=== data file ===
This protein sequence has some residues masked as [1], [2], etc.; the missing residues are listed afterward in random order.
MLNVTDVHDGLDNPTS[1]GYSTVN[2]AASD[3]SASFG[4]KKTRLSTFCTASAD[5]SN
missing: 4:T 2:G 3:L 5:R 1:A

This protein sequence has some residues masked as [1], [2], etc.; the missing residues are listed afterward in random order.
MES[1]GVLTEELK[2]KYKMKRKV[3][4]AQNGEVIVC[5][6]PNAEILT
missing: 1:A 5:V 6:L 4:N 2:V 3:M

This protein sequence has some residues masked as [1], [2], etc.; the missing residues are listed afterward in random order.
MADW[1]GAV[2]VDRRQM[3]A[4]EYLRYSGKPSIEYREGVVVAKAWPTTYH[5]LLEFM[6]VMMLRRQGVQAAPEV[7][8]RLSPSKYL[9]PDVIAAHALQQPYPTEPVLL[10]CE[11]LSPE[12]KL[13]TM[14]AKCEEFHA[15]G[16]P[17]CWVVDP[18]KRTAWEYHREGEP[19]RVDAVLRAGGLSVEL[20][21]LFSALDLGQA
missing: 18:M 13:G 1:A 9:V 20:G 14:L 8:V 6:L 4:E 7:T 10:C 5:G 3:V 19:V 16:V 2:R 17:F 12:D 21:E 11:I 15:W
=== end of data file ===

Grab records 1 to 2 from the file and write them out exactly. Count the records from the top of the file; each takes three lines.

This protein sequence has some residues masked as [1], [2], etc.; the missing residues are listed afterward in random order.
MLNVTDVHDGLDNPTS[1]GYSTVN[2]AASD[3]SASFG[4]KKTRLSTFCTASAD[5]SN
missing: 4:T 2:G 3:L 5:R 1:A

This protein sequence has some residues masked as [1], [2], etc.; the missing residues are listed afterward in random order.
MES[1]GVLTEELK[2]KYKMKRKV[3][4]AQNGEVIVC[5][6]PNAEILT
missing: 1:A 5:V 6:L 4:N 2:V 3:M